My son’s in a high-achieving troop, with five to eight Eagles a year, great leaders, great program, huge fund-raising successes, friendly parents, and no complainers. He’s about to go on his third campout with the troop. In the first two, everyone cooked together—Scouts and parents. The very first one was a Webelos-as-guests, plus “electronics.” The second was a new Scout weekend. For these first two, it looked like the parents pretty much did all the cooking. When I asked who’s buying food for the adult leaders, for this third campout, I learned that the adults “scavenge” off the patrols that their sons are in. This is a new one on. What do you think? I’m really pretty unsure. (Bob White)
Here’s the deal about Boy Scouts and the out-of-doors: Boy Scouts hike and camp as Boy Scouts. This is not “Webelos III Family Camping.” Boys of this age need to grow, and to form peer relationships, to individuate themselves, and to gain a sense of competence and independence. This absolutely cannot occur in a “family camping” environment.
If parents come along, they should be camping separately from the Scouts–literally out of sight and out of ear-shot. If they cook, they cook for themselves, with their own food. They don’t “mooch” from the Scouts, or cook for them, or have any interactions with them. The Scouts and their Scoutmaster and an assistant (may be an ASM, a parent, or a committee member) are together, but any “extra” parents should be making themselves invisible.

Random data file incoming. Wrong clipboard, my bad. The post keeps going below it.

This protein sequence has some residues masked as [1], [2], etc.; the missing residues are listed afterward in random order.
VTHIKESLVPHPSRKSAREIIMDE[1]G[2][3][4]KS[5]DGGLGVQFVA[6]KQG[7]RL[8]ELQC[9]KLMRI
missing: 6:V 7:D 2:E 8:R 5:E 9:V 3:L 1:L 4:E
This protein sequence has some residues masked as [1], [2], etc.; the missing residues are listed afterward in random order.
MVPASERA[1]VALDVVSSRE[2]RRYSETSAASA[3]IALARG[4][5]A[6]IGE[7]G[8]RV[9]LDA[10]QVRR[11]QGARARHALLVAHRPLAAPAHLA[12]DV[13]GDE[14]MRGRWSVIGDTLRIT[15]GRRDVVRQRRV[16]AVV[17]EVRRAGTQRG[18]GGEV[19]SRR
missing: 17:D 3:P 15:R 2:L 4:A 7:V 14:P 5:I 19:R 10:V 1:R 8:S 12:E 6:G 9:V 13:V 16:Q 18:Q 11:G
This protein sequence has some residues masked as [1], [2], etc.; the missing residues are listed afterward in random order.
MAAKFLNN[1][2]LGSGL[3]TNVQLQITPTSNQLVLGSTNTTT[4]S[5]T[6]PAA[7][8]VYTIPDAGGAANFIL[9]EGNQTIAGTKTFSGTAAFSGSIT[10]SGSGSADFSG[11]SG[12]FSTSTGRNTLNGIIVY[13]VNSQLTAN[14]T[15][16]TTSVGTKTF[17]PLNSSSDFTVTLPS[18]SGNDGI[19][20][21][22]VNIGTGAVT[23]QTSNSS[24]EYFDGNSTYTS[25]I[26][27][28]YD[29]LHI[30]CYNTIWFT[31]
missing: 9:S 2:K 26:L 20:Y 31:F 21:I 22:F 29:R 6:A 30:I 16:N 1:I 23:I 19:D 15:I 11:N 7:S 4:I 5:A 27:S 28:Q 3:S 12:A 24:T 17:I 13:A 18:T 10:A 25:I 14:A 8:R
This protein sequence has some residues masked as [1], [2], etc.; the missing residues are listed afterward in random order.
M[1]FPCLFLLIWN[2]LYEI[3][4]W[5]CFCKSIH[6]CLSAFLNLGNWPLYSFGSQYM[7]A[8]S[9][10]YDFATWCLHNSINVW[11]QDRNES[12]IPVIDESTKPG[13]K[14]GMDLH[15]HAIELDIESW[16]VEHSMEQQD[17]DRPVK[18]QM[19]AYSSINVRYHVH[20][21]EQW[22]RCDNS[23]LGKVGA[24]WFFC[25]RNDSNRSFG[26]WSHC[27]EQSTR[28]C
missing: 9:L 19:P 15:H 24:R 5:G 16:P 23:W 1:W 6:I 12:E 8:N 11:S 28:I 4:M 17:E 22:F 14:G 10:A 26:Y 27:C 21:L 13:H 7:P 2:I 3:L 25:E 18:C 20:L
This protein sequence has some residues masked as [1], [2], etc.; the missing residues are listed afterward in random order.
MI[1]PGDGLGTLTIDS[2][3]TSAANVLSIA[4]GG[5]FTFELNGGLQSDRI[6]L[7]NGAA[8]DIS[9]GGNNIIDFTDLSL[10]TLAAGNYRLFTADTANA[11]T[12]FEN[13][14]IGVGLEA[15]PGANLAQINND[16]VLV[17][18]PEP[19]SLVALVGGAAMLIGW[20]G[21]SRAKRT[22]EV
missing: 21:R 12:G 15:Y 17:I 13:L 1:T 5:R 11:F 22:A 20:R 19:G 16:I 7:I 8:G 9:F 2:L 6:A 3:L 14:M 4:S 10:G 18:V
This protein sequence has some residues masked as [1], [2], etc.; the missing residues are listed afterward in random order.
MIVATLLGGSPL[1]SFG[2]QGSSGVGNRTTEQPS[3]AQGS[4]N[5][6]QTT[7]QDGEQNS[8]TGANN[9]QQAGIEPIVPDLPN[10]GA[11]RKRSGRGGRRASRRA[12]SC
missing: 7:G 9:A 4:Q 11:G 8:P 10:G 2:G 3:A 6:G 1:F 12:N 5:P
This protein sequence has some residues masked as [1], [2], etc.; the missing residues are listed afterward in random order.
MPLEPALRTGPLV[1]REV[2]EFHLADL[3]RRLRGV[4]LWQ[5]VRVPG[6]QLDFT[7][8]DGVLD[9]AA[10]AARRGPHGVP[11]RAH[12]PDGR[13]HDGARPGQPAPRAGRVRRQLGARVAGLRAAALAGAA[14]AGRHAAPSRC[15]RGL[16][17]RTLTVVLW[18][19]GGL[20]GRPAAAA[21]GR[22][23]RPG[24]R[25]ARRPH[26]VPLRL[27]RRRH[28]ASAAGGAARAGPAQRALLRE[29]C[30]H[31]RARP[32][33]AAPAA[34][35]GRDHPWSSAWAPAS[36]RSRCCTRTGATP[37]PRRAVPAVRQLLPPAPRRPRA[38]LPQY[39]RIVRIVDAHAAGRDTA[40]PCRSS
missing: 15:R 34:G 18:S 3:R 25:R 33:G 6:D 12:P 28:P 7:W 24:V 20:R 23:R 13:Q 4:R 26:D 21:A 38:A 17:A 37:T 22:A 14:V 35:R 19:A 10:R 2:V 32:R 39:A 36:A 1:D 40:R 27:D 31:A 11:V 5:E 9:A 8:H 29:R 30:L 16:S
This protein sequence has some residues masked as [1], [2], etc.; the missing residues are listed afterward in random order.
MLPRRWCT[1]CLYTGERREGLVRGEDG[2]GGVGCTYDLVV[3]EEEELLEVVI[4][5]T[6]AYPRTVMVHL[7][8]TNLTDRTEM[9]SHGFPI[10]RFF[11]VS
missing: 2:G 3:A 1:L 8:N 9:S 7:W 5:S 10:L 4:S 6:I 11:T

A “Jamboree Troop” is a “model troop,” from which we can draw lessons. There are four patrols of eight, one Senior Patrol Leader, perhaps one or two ASPLs, and four adults: Scoutmaster and three ASMs. That’s it. Patrols cook and clean up for themselves, lead themselves, plan for themselves, and carry out daily activities for themselves. The four adults aren’t the “leaders,” they’re the wallpaper, or safety-nets, if you will. All troops need to be organized in this general fashion.
Parents stay away. They pitch their tents away from the Scouts and do whatever they do during the day away from the Scouts. This is not a “Dad n’ Lad” activity–That went the way of the buggy whips of Cub Scouting, and should no longer be present.
Any troop that doesn’t do it this way is ultimately crippling their Scouts by keeping them subservient and “small.” Boy Scouting cuts those apron-strings, and keeps ’em cut.
How “separate” should any accompanying parents be from their sons, while camping? (BW)
How separate? How’s this: If the Scouts and the parents don’t see one another from dawn till after dinner, that would be just about right. Boys and young men of Boy Scout age need to assert their independence and their reliance on one another without Dad and Mom “hovering.”